The City of The Colony boasts one of the highest ratios of per-capita park acreage in the state of Texas.
Much of that green space includes Corps of Engineers property along Lewisville Lake, but there’s a sizable amount of parkland and trails that must be maintained by the city’s Parks Crews.
All those trails and parkland means there’s lots of trees in The Colony. Not to mention more and more new trees are planted each year as part of the city’s annual Tree City USA re-certification.
Playground Inspector and Trails Specialist Marlisa Jemison has been with the city almost five years. She is one of many Parks & Recreation staffers charged with maintaining the city’s green spaces. “We do a lot of tree-work on the Parks Crew. You can see how many trees we have,” she said while standing amid the forest of Bill Allen Memorial Park, one of the more densely wooded areas in the community.
Jemison, whose educational background is in biology and natural sciences, took it upon herself earlier this year to earn certification as an arborist so she could do an even better job, particularly along the trails where pushing back the overgrowth is important.
“We can’t constantly monitor every tree, of course, but I wanted to make sure I’m doing what I can to keep the trees I encounter in the best shape possible,” she said.
Arborists, for example, learn about the Compartmentalization of Decay in Trees (CODIT), which explains how wounded trees protect themselves by forming walls around the wound to slow the spread of disease or decay. Jemison applies this knowledge when trimming back the foliage along the trails.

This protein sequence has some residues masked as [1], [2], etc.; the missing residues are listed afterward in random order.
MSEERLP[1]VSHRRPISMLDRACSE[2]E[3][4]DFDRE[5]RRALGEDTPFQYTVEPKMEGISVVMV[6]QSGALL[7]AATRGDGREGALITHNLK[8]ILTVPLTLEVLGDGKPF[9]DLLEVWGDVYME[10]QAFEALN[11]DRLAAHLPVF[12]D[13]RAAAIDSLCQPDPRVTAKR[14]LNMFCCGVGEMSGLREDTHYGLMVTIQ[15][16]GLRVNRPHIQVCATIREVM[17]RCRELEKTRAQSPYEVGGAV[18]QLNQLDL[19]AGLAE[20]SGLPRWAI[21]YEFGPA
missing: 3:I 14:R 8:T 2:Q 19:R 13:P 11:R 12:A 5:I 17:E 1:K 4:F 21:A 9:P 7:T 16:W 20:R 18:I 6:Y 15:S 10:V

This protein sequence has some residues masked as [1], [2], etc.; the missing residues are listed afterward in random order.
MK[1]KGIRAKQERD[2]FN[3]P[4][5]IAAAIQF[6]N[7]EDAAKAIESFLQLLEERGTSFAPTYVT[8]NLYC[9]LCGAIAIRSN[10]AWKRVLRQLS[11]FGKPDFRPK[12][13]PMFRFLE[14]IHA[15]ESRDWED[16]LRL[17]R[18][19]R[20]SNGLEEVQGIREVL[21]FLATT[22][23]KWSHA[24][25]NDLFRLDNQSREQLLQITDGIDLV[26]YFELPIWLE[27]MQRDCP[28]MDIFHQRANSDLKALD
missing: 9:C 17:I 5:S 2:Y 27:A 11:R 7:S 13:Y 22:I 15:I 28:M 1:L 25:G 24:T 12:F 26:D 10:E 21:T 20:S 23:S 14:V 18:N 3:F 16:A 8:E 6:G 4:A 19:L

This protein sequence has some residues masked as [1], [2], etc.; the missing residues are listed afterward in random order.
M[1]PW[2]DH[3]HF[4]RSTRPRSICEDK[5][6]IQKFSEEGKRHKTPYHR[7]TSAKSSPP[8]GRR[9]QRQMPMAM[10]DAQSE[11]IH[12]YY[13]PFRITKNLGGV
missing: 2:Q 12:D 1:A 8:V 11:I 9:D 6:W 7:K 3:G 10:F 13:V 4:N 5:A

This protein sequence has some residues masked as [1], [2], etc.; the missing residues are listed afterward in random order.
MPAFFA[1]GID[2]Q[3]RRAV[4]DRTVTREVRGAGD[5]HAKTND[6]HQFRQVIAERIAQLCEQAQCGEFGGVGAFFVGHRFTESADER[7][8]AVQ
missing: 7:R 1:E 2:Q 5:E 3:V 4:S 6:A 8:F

“Trees are living creatures, and it makes a big difference in the health of the tree depending on where and how you cut a branch,” Jemison said. “You don’t want to cut it too far out and you don’t want to cut it flush to the trunk. You want to cut it so it grows properly.”
Jemison said trimming trees the right way at the right time (especially new ones) prevents development of weakened structures and things like “co-dominant leaders,” where a tree seemingly has two trunks (pictured at left).
Beyond trimming, proper tree maintenance also includes things like planting them at the right depth and not staking them too tight.
Other, bigger cities around the state often have one or more devoted staff members maintaining the city’s urban forestry. For her part, Jemison is simply trying to fill in the gap in her community.
“This certification doesn’t mean I know everything there is to know about trees but every bit helps and I love to learn new things,” she said. “I also love hiking trails, so it feels good knowing I’m contributing to the experience of other people getting out on our trails.
“We have lots of beautiful trees we want to keep healthy. Learning how to do that better simply provides a better trail experience for our residents.”